Gov. Tate Reeves on signing bill to replace state flag with Confederate battle emblem
Mississippi Governor Tate Reeves tells ‘The Daily Briefing’ he’s focused on ensuring Mississippians are ‘proud to move the state into the future.’
The Satanic Temple reportedly plans to sue Mississippi if the state adds the words “In God We Trust” to its new flag.
The group wrote in a letter to Mississippi Attorney General Lynn Fitch that if the state “is going to place a religious phrase on its flag, it should include reference to Satan," The Hill reported.
It said it regards "In God We Trust" as an “exclusionary religious phrase.”
The organization commended Gov. Tate Reeves for signing legislation in late June to remove the Confederate battle emblem from the flag but added that removing “one divisive symbol of exclusion only to replace it with a divisive phrase of exclusion does not eliminate exclusion, but rather moves it from one group to a collection of others.”
Under the legislation Reeves signed June 30, the new state flag’s design cannot have any Confederate imagery and must include the phrase “In God We Trust.”
Mississippi lawmakers fast-tracked the legislation to change the flag amid racial equality protests that have sparked across the U.S. in the wake of the May 25 death of George Floyd in police custody in Minneapolis.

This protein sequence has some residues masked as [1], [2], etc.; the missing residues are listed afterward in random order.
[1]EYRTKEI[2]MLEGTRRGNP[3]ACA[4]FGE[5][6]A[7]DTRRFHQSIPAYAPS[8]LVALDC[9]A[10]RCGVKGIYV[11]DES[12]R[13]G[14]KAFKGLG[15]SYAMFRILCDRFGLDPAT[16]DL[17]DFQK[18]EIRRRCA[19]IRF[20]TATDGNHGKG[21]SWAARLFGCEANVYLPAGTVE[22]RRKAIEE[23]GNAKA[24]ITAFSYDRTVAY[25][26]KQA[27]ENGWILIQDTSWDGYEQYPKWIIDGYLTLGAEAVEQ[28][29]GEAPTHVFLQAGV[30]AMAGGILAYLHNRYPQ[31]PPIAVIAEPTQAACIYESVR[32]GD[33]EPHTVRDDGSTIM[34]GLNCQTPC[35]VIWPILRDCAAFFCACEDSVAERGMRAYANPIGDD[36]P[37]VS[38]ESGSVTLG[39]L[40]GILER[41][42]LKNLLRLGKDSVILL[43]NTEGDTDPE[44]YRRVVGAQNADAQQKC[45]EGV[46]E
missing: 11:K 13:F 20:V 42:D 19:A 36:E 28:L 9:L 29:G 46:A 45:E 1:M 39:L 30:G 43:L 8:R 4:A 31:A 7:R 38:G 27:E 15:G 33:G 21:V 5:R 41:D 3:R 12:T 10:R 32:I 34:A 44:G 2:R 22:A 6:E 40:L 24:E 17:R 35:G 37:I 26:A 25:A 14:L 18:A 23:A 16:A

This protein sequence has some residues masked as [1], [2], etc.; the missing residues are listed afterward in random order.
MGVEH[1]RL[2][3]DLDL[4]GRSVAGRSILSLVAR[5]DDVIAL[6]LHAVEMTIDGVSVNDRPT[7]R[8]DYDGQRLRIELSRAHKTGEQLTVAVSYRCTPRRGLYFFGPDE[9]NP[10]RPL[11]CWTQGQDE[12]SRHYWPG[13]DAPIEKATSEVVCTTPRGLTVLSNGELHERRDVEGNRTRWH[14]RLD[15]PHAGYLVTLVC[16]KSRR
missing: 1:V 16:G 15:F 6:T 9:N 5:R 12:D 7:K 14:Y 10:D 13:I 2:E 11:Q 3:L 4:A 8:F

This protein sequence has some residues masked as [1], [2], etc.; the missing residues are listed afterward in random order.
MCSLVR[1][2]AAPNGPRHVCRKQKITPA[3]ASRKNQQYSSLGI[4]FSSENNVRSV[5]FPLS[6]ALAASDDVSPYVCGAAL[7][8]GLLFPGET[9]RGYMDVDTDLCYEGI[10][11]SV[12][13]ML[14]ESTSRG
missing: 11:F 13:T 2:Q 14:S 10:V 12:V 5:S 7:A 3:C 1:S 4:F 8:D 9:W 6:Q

Voters in Mississippi will be asked to decide on the new state flag design on the November ballot.
The recently retired Mississippi state flag flies outside the Statehouse in Jackson, June 25, 2020. (Associated Press)
"We can imagine that there would be some Mississippians who would be a bit put off by the words ‘In Satan We Trust’ on the state flag,” the Satanic Temple wrote in its letter. “If you can imagine that, then you might imagine how atheists, Satanists, and other people of nontheistic faiths could feel excluded by the addition of ‘In God We Trust’ to the state flag."
“In God We Trust” first appeared on U.S. money in 1864 and became the national motto in 1956.
The group said it realizes the Supreme Court previously ruled that having the motto on U.S. currency doesn't violate the First Amendment but believes this case is "distinguishable," according to The Hill.
The Satanic Temple, created in 2013, has been involved in other First Amendment lawsuits.
The group says on its website it does not actually worship Satan but believes in compassion, science and common sense.
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